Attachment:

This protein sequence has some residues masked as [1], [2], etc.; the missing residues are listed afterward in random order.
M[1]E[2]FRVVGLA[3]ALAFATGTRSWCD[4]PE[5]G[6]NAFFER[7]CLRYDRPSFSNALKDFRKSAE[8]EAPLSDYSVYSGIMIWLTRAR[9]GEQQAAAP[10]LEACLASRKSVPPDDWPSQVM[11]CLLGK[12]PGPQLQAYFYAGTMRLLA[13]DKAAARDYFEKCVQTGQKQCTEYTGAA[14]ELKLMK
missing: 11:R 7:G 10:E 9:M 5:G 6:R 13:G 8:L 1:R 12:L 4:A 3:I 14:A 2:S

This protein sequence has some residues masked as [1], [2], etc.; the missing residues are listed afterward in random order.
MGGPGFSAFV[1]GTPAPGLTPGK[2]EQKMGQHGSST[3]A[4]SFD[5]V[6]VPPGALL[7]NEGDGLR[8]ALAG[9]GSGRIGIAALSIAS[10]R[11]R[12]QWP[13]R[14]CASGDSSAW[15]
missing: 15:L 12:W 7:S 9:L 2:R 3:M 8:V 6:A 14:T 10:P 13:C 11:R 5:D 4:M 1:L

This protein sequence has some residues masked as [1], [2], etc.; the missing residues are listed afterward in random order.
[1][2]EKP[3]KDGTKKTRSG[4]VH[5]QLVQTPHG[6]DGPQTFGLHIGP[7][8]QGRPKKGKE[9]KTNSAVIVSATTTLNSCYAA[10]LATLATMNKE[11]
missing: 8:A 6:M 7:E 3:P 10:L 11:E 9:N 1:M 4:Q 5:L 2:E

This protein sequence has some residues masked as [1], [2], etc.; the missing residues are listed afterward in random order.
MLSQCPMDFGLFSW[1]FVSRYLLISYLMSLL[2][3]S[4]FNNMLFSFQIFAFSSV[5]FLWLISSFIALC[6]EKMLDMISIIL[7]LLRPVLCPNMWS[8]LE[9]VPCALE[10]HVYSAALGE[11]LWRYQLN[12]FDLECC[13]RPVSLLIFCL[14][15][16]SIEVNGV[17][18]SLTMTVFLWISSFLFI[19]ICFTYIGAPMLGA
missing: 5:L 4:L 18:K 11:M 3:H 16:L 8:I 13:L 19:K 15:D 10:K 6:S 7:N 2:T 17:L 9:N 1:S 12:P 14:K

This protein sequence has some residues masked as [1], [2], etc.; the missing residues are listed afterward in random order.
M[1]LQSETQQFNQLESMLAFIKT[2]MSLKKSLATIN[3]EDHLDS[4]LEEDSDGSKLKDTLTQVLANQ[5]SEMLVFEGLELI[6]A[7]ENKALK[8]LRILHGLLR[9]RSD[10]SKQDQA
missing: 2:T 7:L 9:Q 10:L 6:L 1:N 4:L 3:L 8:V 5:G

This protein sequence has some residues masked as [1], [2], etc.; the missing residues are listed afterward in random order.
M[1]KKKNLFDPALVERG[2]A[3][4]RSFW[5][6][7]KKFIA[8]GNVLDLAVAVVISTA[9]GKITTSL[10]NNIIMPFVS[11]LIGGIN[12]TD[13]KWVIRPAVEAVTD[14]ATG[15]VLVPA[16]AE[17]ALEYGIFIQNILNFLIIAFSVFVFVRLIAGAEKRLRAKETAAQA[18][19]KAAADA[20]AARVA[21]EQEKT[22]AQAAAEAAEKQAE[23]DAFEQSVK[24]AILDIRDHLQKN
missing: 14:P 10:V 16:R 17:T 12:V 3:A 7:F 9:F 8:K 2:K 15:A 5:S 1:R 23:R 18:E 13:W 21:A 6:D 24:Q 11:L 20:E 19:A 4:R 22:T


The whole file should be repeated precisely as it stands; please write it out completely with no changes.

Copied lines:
This protein sequence has some residues masked as [1], [2], etc.; the missing residues are listed afterward in random order.
M[1]E[2]FRVVGLA[3]ALAFATGTRSWCD[4]PE[5]G[6]NAFFER[7]CLRYDRPSFSNALKDFRKSAE[8]EAPLSDYSVYSGIMIWLTRAR[9]GEQQAAAP[10]LEACLASRKSVPPDDWPSQVM[11]CLLGK[12]PGPQLQAYFYAGTMRLLA[13]DKAAARDYFEKCVQTGQKQCTEYTGAA[14]ELKLMK
missing: 11:R 7:G 10:E 9:M 5:G 6:R 13:G 8:L 1:R 12:L 4:A 3:I 14:A 2:S

This protein sequence has some residues masked as [1], [2], etc.; the missing residues are listed afterward in random order.
MGGPGFSAFV[1]GTPAPGLTPGK[2]EQKMGQHGSST[3]A[4]SFD[5]V[6]VPPGALL[7]NEGDGLR[8]ALAG[9]GSGRIGIAALSIAS[10]R[11]R[12]QWP[13]R[14]CASGDSSAW[15]
missing: 15:L 12:W 7:S 9:L 2:R 3:M 8:V 6:A 14:T 10:P 13:C 11:R 5:D 4:M 1:L

This protein sequence has some residues masked as [1], [2], etc.; the missing residues are listed afterward in random order.
[1][2]EKP[3]KDGTKKTRSG[4]VH[5]QLVQTPHG[6]DGPQTFGLHIGP[7][8]QGRPKKGKE[9]KTNSAVIVSATTTLNSCYAA[10]LATLATMNKE[11]
missing: 8:A 6:M 7:E 3:P 10:L 11:E 9:N 1:M 4:Q 5:L 2:E

This protein sequence has some residues masked as [1], [2], etc.; the missing residues are listed afterward in random order.
MLSQCPMDFGLFSW[1]FVSRYLLISYLMSLL[2][3]S[4]FNNMLFSFQIFAFSSV[5]FLWLISSFIALC[6]EKMLDMISIIL[7]LLRPVLCPNMWS[8]LE[9]VPCALE[10]HVYSAALGE[11]LWRYQLN[12]FDLECC[13]RPVSLLIFCL[14][15][16]SIEVNGV[17][18]SLTMTVFLWISSFLFI[19]ICFTYIGAPMLGA
missing: 5:L 4:L 18:K 11:M 3:H 16:L 8:I 13:L 19:K 15:D 10:K 6:S 7:N 2:T 17:L 9:N 1:S 12:P 14:K

This protein sequence has some residues masked as [1], [2], etc.; the missing residues are listed afterward in random order.
M[1]LQSETQQFNQLESMLAFIKT[2]MSLKKSLATIN[3]EDHLDS[4]LEEDSDGSKLKDTLTQVLANQ[5]SEMLVFEGLELI[6]A[7]ENKALK[8]LRILHGLLR[9]RSD[10]SKQDQA
missing: 2:T 7:L 9:Q 10:L 6:L 1:N 4:L 3:L 8:V 5:G

This protein sequence has some residues masked as [1], [2], etc.; the missing residues are listed afterward in random order.
M[1]KKKNLFDPALVERG[2]A[3][4]RSFW[5][6][7]KKFIA[8]GNVLDLAVAVVISTA[9]GKITTSL[10]NNIIMPFVS[11]LIGGIN[12]TD[13]KWVIRPAVEAVTD[14]ATG[15]VLVPA[16]AE[17]ALEYGIFIQNILNFLIIAFSVFVFVRLIAGAEKRLRAKETAAQA[18][19]KAAADA[20]AARVA[21]EQEKT[22]AQAAAEAAEKQAE[23]DAFEQSVK[24]AILDIRDHLQKN
missing: 14:P 10:V 16:R 17:T 12:V 3:A 7:F 9:F 8:K 2:K 15:A 5:S 1:R 23:R 18:E 13:W 21:A 6:D 24:Q 11:L 20:E 19:A 4:R 22:T